A New Workout + Protein Powder
Megan O’Neill is new to goop—and the initiation process involves a pretty fantastic learning curve. Here, her adventures in onboarding, goop-style:
As the new girl at goop, there’s no not trying a Tracy Anderson class: Everyone here goes or has gone. I’m no bum—yoga and the occasional four-mile jog are part of my morning routine—but a session at TA (as goop staffers affectionately refer to it) is famously next, next level intense/ass-busting. Mainly because all diehard TA-goers sport the same signature cut abs and powerful shoulders; I’m guessing those bodies didn’t get that rocking without some serious—torturous?—isometric holds and elbow grease.
I want in—and I want those shoulders—but I’m daunted. What if I can’t keep up? Or get weirdly flustered (once, in boxing class, I insisted the tears rolling down my cheeks were just sweat)? My biggest worry, though: a painful aftermath. Next-day sore muscles are no joke. Exercise creates micro-tears in muscles, which cues the body’s supply of amino acids—proteins linked to muscle integrity—to repair the damage by building up (and chiseling) your muscles.
Apprehensive, I sign up for a TA Attain Definition class (best for first timers, my coworkers say) at the TA Tribeca studio. At the same time, I start on protein powder in hopes of building strength and staving off soreness. I hadn’t realized how crucial protein is: Every one of our cells needs it to carry out essential activities from strengthening and maintaining muscles to making our hair and skin look spectacular. Our muscle mass drastically declines after 30, and plenty of protein is the secret to the body staying supple and strong. (You want robust muscles to feel powerful and sexy of course, but more importantly, muscles help regulate metabolism and burn more calories than body fat does, even when the body’s at rest.) Studies show that when protein is ingested within 30 minutes of working out, it improves muscle recovery and decreases soreness; Milk Protein’s blend of amino acids, gut-balancing probiotics, and organic, hormone-free milk protein is an amazing (and delicious) way to get it.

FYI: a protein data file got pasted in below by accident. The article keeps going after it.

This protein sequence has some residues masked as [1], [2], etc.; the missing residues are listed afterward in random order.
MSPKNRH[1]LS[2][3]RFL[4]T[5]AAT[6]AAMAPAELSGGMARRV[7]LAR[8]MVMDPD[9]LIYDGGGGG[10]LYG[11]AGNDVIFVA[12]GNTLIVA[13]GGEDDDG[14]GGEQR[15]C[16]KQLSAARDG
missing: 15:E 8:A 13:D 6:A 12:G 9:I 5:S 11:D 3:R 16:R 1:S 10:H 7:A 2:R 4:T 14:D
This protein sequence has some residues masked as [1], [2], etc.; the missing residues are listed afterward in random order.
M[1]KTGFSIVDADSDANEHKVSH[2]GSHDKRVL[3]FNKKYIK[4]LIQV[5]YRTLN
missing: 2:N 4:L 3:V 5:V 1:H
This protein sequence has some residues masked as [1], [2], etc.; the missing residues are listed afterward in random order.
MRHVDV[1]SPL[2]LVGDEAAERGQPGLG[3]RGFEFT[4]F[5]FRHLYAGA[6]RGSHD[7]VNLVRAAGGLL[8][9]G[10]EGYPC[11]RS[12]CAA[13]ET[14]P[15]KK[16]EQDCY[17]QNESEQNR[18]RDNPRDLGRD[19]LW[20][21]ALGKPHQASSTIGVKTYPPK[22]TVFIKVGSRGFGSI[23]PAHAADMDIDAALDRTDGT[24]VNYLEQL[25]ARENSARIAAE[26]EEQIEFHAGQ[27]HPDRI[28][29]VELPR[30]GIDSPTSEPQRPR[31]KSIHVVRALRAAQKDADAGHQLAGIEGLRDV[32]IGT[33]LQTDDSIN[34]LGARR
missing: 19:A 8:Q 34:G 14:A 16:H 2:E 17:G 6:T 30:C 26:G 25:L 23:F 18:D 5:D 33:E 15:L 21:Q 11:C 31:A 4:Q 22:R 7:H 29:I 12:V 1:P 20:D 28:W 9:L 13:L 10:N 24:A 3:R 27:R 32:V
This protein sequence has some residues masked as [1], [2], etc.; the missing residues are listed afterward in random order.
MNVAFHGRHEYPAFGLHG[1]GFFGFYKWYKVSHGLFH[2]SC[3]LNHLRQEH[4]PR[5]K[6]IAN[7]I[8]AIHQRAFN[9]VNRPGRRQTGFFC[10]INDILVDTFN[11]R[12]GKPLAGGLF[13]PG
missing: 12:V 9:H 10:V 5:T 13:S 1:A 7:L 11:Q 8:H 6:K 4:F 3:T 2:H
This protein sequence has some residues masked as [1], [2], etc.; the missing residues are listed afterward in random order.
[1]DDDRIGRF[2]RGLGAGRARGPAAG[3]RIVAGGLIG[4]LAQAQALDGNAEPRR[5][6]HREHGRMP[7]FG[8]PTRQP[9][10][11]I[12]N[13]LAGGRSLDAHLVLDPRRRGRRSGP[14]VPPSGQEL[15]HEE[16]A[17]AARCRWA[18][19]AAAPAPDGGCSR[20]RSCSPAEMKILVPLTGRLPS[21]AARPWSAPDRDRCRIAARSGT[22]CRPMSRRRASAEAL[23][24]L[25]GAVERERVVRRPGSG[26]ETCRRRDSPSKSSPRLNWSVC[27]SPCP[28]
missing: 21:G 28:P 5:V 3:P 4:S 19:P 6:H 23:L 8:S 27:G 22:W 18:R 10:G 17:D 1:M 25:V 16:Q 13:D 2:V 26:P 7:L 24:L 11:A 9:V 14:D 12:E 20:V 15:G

So every morning before work, I scoop a tablespoon of Milk Protein + Gut Food powder from a tall, sleek, black glass jar from The Nue Co—the company makes a vast range of amazing supplement powders—along with a teaspoon of their Energy Food + Prebiotic powder into a glass of almond milk and swirl a spoon around until things are blended and creamy.
The Nue Co. Milk Protein + Gut Food 200G goop, $70
There’s a reason protein is called the building block of life—and why we need some daily: Every cell needs protein to survive, and our bodies use it for everything from immune function to hair growth to post-workout support. This supplement powder is a blend of all nine essential amino acids (types of proteins crucial to the longevity of muscle tissue), spore-based probiotics (which are more effectively absorbed into the gut than live strains, new research suggests) and organic, hormone-free milk protein. Take one tablespoon, once a day, any time, but especially within 30 minutes of working out (studies show that’s the crucial window when protein should be ingested to optimally support muscles to minimize soreness).
Energy Food’s infusion of vitamin- and magnesium-packed maca and goji berry plus brown rice protein may or may not help prevent heave-crying in the middle of class, but together with the almond milk, it tastes like a healthy milkshake.
The Nue Co. Energy Food + Prebiotic goop, $75
This vitamin- and magnesium-rich blend of maca, goji berry, and beetroot is made with an infusion of prebiotic inulin to support gut health. All Nue Co formulas are food based—which makes them easy to digest—and contain no added sugar, gluten or filler. The chic black glass bottles protect the potent ingredients inside, eliminating the need for preservatives.
Judgement day arrives. I call up Nue Co brand founder Jules Miller, a workout buff herself, for last-minute pro tips.
“Maybe I take an espresso shot before the class, you know, to get extra amped?” I ask.
“Sure, but it’s not ideal to rely constantly on caffeine for energy. It can eventually deplete your adrenal glands,” she says. For best results, she recommends the long-term approach I’ve meticulously kept up (four weeks!) to give my protein regimen time to kick in. As we’re hanging up, she reminds me to drink some Milk Protein immediately post-class.
Fast forward to 5:30 p.m.: I’m spandex-clad, drenched—and having a blast. The music is pulsating, EDM-ish, and encouraging; I half feel like I’m in a music video as I flail along behind the impossibly svelte teacher, whose graceful form never degrades. In the middle of hamstring lifts—with resistant bands strung around our feet!—I start promising to some higher power that I’ll trade in my whole family and favorite Acne sweater for the end of these excruciating reps. I bounce around for the last half-hour cardio portion of class, lost in the music and movement.
These are the musings and opinions of Megan O’Neill based on her own personal experience. Individual responses can vary greatly.
- Current Opinion in Clinical Nutrition & Metabolic Care (2010): Muscle mass decreases three to eight percent per decade after the age of 30
- Mayo Clinic article (2015): Muscle burns calories when the body is at rest
- The Future of Sports Nutrition Nutrient Timing; John Ivy, Ph.D. and Robert Portman, Ph.D. (2004): There is a 30-minute metabolic window after exercising in which protein consumption may affect muscle integrity
- International Journal of Sport Nutrition and Exercise Metabolism (2006): Amino Acid supplementation may attenuate muscle damage and soreness when ingested immediately after exercising